Archive for November, 2008


It’s not quite finished yet, but here are some pictures of what I’ve been working on this week, when not making you-know-whats in my basement dildonics facility.

Creepy government project…

Title: Virtual Dialogue Application for Families of Deployed Service Members

Objective: To develop a highly interactive PC or web-based application to allow family members to verbally interact with “virtual” renditions of deployed Service Members.

This RFP from the Office of the Secretary of Defense (OSD09-H03) floated across my desk the other day. After reading the first line I thought, “They want internet voice chat with avatars? Quit wasting my tax dollars, go download SecondLife.”

Then I kept reading. That is not the goal of the project. At all.

Description: The Defense Centers of Excellence for Psychological Health and Traumatic Brain Injury recognizes that family outreach and advocacy is pivotal for both the psychological health of the family and the resilience of the Service Member. Deployments put stress on the entire family, especially small children and communication is key. The ability to reach out and communicate with loved ones from areas of conflict is better than at any time in history. Nevertheless, the stresses of deployment might be softened if spouses and especially children could conduct simple conversations with their loved ones in immediate times of stress or prolonged absence. Historically, families have derived comfort and support from photographs or mementos, but current technology SHOULD allow for more personal interactive messages of support. Over 80% of American children between the ages of three and five regularly use computers, and 83% of families have a computer in their home. So, computer-based applications would resonate with children and capture their interest and imagination. The challenge is to design an application that would would allow a child to receive comfort from being able to have simple, virtual conversations with a parent who is not aivailable “in-person”. We are looking for innovative applications that explore and harness the power of “advanced” interactive multimedia computer technologies to produce compelling interactive dialogue between a Service member and their families via a pc- or web-based application using video footage or high-resolution 3-D rendering. The child should be able to have a simulated conversation with a parent about generic, everyday topics. For instance, a child may get a response from saying “I love you”, or “I miss you”, or “Good night mommy/daddy.” This is a technologically challenging application because it relies on the ability to have convincing voice-recognition, artificial intelligence, and the ability to easily and inexpensively develop a customized application tailored to a specific parent.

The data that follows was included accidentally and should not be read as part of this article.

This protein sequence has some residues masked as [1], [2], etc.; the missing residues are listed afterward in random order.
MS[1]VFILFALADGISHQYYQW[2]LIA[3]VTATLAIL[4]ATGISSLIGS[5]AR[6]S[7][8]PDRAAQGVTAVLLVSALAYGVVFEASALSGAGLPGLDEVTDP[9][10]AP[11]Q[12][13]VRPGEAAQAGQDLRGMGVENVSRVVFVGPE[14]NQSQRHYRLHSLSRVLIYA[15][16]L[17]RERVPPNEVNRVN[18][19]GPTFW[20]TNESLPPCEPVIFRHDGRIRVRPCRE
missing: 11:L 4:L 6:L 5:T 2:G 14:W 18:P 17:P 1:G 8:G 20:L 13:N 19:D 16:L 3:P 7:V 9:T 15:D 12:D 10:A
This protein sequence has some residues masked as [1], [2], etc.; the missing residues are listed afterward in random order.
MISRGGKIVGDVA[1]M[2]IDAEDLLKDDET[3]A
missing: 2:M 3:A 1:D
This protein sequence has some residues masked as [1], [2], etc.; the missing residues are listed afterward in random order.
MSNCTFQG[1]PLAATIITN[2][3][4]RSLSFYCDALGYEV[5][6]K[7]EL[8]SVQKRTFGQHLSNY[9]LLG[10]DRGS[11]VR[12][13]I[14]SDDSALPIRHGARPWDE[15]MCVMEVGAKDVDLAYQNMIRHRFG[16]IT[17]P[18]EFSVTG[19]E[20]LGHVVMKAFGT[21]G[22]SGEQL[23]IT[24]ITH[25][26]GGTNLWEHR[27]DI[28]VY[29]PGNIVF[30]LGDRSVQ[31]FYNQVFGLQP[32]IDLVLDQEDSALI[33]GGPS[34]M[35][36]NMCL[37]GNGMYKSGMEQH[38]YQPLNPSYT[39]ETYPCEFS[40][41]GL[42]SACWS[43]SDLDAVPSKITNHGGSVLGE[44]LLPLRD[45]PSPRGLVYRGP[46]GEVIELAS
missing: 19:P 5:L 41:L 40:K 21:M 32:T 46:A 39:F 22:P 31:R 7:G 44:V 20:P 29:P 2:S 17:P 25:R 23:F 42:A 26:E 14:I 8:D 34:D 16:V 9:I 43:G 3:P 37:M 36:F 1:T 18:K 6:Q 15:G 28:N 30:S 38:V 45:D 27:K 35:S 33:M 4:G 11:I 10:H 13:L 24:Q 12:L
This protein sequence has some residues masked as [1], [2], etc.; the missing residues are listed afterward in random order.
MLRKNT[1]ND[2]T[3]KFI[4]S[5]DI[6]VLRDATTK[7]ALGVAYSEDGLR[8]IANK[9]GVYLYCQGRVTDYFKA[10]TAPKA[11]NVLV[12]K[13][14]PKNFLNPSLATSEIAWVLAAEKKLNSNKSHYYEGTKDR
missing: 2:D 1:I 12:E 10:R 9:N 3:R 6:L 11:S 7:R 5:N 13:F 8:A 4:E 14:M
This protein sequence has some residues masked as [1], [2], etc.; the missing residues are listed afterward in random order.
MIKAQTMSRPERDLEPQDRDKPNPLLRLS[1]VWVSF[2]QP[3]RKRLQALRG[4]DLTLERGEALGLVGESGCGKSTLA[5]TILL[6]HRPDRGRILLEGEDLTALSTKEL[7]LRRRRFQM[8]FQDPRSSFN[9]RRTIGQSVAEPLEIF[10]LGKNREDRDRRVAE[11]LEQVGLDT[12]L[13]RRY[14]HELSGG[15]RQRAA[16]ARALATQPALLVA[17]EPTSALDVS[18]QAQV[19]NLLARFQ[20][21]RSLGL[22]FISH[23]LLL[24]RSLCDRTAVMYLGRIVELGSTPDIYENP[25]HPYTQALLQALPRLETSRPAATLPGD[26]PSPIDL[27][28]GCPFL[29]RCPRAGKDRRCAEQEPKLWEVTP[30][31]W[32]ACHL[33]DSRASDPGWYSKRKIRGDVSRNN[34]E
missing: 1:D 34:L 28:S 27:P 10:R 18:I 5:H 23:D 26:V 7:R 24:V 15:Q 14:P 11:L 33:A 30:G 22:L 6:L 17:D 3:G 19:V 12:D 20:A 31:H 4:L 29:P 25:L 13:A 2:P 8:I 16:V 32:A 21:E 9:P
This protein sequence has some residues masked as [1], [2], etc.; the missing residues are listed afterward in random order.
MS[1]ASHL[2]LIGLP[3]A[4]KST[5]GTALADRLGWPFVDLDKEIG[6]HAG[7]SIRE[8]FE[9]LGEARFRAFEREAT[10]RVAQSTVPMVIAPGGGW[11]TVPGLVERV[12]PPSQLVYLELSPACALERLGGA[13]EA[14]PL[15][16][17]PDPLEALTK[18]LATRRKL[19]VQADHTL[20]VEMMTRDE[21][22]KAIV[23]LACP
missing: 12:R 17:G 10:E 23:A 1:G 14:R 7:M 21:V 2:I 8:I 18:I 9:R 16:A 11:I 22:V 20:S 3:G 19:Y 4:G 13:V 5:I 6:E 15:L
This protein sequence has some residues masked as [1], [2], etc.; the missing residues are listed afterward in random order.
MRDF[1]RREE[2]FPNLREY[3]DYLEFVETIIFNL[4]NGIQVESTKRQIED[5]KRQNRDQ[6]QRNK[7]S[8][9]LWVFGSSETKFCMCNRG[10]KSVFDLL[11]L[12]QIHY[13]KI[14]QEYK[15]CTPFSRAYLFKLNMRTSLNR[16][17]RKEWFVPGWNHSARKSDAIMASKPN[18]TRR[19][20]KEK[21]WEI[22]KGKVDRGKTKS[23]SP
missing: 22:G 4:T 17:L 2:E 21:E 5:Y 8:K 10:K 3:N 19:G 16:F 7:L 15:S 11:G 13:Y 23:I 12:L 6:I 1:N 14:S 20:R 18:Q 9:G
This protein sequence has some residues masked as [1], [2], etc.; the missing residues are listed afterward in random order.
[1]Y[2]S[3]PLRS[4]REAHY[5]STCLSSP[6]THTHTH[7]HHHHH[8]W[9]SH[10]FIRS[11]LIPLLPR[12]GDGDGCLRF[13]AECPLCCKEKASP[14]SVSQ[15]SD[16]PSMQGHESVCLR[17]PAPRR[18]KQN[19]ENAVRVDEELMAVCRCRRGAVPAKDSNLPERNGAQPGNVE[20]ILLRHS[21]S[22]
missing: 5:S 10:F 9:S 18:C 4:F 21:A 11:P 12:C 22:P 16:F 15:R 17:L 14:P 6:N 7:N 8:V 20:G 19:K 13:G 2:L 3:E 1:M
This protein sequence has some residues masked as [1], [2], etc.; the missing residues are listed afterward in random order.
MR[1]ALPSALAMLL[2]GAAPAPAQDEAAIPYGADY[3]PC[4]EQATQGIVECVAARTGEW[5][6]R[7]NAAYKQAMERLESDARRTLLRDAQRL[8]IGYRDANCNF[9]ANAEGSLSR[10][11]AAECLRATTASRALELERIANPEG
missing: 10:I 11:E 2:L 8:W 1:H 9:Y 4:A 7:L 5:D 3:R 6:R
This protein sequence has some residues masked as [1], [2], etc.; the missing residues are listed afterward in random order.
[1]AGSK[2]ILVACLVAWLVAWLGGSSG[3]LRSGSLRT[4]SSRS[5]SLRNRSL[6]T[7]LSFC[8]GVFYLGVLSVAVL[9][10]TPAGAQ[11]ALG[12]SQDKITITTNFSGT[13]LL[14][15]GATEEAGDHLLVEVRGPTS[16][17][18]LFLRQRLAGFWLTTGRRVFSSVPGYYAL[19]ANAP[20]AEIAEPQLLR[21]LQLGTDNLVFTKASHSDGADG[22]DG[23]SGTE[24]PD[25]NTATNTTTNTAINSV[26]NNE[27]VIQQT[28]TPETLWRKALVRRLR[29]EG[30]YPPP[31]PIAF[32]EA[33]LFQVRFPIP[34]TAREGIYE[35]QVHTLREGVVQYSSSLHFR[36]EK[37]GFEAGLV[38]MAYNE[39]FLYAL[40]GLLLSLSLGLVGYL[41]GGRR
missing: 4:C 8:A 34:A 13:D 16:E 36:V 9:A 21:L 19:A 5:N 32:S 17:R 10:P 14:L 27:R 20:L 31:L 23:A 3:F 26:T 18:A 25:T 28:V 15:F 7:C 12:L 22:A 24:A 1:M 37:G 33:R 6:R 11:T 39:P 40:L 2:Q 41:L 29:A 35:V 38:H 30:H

No, I don’t see any potential to scar a kid for life with this. Especially if a detached, AI “Dad” suddenly has no recollection of the existence of the family dog, or memorable recent events in the kid’s life. Or catching on that “Dad” is a fake, and for a long time after, never trusting whether he’s talking to his real parent or a computer simulation. Or, mid-conversation, the arrival of a letter apologetically informing the family that the person the kid’s currently speaking to was actually killed in combat three weeks ago.

Could the current state of AI not only fool someone into mistaking it for a human, but mistaking it for a human they’ve known intimately for their entire life? (Then again, I have known some humans that might not reliably pass a Turing test, either.)

We are seeking development of a tool which can be used to help families (especially, children) cope with deployments by providing a means to have simple verbal interactions with loved ones for re-assurance, support, affection, and generic discussion when phone and internet conversations are not possible. The application should incorporate an AI that allows for flexibility in language comprehension to give the illusion of a natural (but simple) interaction. The current solicitation is not aiming to build entertainment, but a highly accurate and advanced simulation platform. Voice-recognition and voice-interaction are required. The User Interface is a critical component for this program. Application must be user friendly and application must be easy to install and maintain. Verbal interactions should be as normal as current technology will allow. Proven track record for creating similar types of applications is desired, but not required. Development plans should include the use of trained psychological health and family advocacy experts with experience providing services to military populations. Project MUST include discussion of how personal information would be collected, recorded, and rendered as well as address issues about information content and complexity of proposed simulation application. If using a web-based application, security and maintenance issues must be addressed. Application must run on typical family-owned computer systems.